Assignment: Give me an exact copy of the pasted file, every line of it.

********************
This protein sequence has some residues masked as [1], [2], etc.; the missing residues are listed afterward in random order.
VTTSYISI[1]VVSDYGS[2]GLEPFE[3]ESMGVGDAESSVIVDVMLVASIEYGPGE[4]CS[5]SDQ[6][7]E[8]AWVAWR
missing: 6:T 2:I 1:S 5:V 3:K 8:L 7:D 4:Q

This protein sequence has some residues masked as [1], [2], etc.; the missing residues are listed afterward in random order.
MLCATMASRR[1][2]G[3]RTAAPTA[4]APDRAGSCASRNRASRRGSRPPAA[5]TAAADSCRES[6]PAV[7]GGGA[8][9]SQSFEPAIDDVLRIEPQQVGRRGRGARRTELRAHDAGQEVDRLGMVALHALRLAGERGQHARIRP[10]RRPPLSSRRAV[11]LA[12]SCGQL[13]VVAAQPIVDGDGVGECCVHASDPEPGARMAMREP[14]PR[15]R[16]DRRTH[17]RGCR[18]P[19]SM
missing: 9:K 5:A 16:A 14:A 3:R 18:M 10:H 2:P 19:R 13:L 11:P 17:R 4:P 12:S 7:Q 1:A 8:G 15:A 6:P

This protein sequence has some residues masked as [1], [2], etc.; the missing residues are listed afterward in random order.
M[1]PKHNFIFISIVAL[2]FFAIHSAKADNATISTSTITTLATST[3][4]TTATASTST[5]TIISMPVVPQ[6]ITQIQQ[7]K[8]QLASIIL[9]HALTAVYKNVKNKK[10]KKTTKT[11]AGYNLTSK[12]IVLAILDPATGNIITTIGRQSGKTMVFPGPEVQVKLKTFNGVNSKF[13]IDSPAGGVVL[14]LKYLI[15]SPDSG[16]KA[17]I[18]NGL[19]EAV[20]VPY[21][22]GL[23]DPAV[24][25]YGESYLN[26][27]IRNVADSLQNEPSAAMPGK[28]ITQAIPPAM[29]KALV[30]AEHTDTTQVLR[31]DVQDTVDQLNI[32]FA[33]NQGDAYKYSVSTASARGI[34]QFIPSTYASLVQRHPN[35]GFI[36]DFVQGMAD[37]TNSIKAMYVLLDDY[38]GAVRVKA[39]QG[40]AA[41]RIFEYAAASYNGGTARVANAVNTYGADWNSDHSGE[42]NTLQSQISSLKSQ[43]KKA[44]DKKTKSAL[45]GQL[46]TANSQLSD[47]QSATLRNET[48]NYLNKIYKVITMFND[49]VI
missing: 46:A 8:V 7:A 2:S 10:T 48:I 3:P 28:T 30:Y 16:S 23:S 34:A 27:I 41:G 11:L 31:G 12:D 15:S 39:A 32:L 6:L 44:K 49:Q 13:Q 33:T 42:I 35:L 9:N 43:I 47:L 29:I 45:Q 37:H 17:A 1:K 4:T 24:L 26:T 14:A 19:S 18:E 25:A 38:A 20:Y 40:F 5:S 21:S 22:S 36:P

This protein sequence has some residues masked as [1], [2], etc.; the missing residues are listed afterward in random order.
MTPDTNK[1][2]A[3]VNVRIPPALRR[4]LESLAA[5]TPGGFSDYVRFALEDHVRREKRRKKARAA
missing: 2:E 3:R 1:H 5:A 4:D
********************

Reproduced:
This protein sequence has some residues masked as [1], [2], etc.; the missing residues are listed afterward in random order.
VTTSYISI[1]VVSDYGS[2]GLEPFE[3]ESMGVGDAESSVIVDVMLVASIEYGPGE[4]CS[5]SDQ[6][7]E[8]AWVAWR
missing: 6:T 2:I 1:S 5:V 3:K 8:L 7:D 4:Q

This protein sequence has some residues masked as [1], [2], etc.; the missing residues are listed afterward in random order.
MLCATMASRR[1][2]G[3]RTAAPTA[4]APDRAGSCASRNRASRRGSRPPAA[5]TAAADSCRES[6]PAV[7]GGGA[8][9]SQSFEPAIDDVLRIEPQQVGRRGRGARRTELRAHDAGQEVDRLGMVALHALRLAGERGQHARIRP[10]RRPPLSSRRAV[11]LA[12]SCGQL[13]VVAAQPIVDGDGVGECCVHASDPEPGARMAMREP[14]PR[15]R[16]DRRTH[17]RGCR[18]P[19]SM
missing: 9:K 5:A 16:A 14:A 3:R 18:M 10:H 2:P 19:R 13:L 11:P 17:R 4:P 12:S 7:Q 1:A 8:G 15:A 6:P

This protein sequence has some residues masked as [1], [2], etc.; the missing residues are listed afterward in random order.
M[1]PKHNFIFISIVAL[2]FFAIHSAKADNATISTSTITTLATST[3][4]TTATASTST[5]TIISMPVVPQ[6]ITQIQQ[7]K[8]QLASIIL[9]HALTAVYKNVKNKK[10]KKTTKT[11]AGYNLTSK[12]IVLAILDPATGNIITTIGRQSGKTMVFPGPEVQVKLKTFNGVNSKF[13]IDSPAGGVVL[14]LKYLI[15]SPDSG[16]KA[17]I[18]NGL[19]EAV[20]VPY[21][22]GL[23]DPAV[24][25]YGESYLN[26][27]IRNVADSLQNEPSAAMPGK[28]ITQAIPPAM[29]KALV[30]AEHTDTTQVLR[31]DVQDTVDQLNI[32]FA[33]NQGDAYKYSVSTASARGI[34]QFIPSTYASLVQRHPN[35]GFI[36]DFVQGMAD[37]TNSIKAMYVLLDDY[38]GAVRVKA[39]QG[40]AA[41]RIFEYAAASYNGGTARVANAVNTYGADWNSDHSGE[42]NTLQSQISSLKSQ[43]KKA[44]DKKTKSAL[45]GQL[46]TANSQLSD[47]QSATLRNET[48]NYLNKIYKVITMFND[49]VI
missing: 46:A 8:V 7:A 2:S 10:T 48:I 3:P 28:T 30:Y 16:S 23:S 34:A 27:I 41:G 11:L 31:G 12:D 15:S 39:A 32:L 6:L 44:K 49:Q 13:Q 33:T 42:I 35:L 9:N 43:I 47:L 29:I 45:Q 37:H 17:A 1:K 4:T 24:L 26:T 14:A 19:S 18:E 25:A 38:A 20:Y 40:F 5:S 21:S 22:S 36:P

This protein sequence has some residues masked as [1], [2], etc.; the missing residues are listed afterward in random order.
MTPDTNK[1][2]A[3]VNVRIPPALRR[4]LESLAA[5]TPGGFSDYVRFALEDHVRREKRRKKARAA
missing: 2:E 3:R 1:H 5:A 4:D